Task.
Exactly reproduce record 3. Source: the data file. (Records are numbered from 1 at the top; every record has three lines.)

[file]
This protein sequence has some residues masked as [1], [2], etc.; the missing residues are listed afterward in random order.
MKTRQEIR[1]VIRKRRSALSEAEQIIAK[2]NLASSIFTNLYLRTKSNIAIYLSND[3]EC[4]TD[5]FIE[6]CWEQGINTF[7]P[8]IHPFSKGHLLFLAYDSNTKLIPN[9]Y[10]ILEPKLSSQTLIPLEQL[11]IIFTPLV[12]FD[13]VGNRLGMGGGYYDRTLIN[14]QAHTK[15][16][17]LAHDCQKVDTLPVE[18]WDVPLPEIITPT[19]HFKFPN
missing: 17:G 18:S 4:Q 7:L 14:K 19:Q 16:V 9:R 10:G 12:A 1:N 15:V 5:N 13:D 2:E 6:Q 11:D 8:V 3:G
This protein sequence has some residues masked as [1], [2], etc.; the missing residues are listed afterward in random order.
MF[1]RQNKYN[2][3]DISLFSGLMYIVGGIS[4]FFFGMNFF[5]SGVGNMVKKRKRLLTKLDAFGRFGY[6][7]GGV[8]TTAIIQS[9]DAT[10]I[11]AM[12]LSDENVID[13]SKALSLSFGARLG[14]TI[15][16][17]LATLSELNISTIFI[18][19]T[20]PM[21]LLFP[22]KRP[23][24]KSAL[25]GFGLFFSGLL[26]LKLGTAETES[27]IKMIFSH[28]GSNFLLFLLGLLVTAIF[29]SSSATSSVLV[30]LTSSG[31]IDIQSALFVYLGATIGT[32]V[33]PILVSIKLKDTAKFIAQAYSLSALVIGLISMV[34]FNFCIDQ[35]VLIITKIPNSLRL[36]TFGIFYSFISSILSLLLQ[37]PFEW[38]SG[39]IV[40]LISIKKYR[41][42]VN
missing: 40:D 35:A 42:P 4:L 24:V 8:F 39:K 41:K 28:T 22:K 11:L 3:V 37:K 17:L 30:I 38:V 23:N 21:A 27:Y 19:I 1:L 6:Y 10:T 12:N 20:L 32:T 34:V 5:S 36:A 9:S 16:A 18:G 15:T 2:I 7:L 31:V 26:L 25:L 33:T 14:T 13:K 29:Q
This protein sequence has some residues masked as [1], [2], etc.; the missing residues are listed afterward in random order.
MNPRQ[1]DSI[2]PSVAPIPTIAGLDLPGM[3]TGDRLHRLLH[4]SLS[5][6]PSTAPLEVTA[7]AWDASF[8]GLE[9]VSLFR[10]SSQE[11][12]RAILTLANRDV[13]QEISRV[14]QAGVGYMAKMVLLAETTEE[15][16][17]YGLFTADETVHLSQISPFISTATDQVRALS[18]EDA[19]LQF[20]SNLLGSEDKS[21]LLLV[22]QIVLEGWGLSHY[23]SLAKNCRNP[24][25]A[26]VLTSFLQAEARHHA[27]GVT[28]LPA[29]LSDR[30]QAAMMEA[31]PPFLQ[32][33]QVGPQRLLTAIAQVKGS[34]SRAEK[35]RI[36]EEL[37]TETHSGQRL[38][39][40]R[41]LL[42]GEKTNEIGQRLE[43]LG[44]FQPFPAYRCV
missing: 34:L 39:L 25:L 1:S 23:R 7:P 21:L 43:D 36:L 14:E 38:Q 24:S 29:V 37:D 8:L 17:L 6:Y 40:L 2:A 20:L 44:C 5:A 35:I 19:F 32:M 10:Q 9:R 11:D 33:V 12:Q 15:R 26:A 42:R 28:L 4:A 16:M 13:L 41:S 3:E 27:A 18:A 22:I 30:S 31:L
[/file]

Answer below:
This protein sequence has some residues masked as [1], [2], etc.; the missing residues are listed afterward in random order.
MNPRQ[1]DSI[2]PSVAPIPTIAGLDLPGM[3]TGDRLHRLLH[4]SLS[5][6]PSTAPLEVTA[7]AWDASF[8]GLE[9]VSLFR[10]SSQE[11][12]RAILTLANRDV[13]QEISRV[14]QAGVGYMAKMVLLAETTEE[15][16][17]YGLFTADETVHLSQISPFISTATDQVRALS[18]EDA[19]LQF[20]SNLLGSEDKS[21]LLLV[22]QIVLEGWGLSHY[23]SLAKNCRNP[24][25]A[26]VLTSFLQAEARHHA[27]GVT[28]LPA[29]LSDR[30]QAAMMEA[31]PPFLQ[32][33]QVGPQRLLTAIAQVKGS[34]SRAEK[35]RI[36]EEL[37]TETHSGQRL[38][39][40]R[41]LL[42]GEKTNEIGQRLE[43]LG[44]FQPFPAYRCV
missing: 34:L 39:L 25:L 1:S 23:R 7:P 21:L 43:D 36:L 14:E 38:Q 24:S 29:V 37:D 8:L 17:L 6:Y 40:L 2:A 20:L 44:C 5:A 35:I 19:F 32:M 10:Q 9:R 11:D 33:V 12:Q 15:R 26:A 42:R 28:L 4:A 16:M 13:L 41:S 3:E 27:A 18:A 22:I 30:S 31:L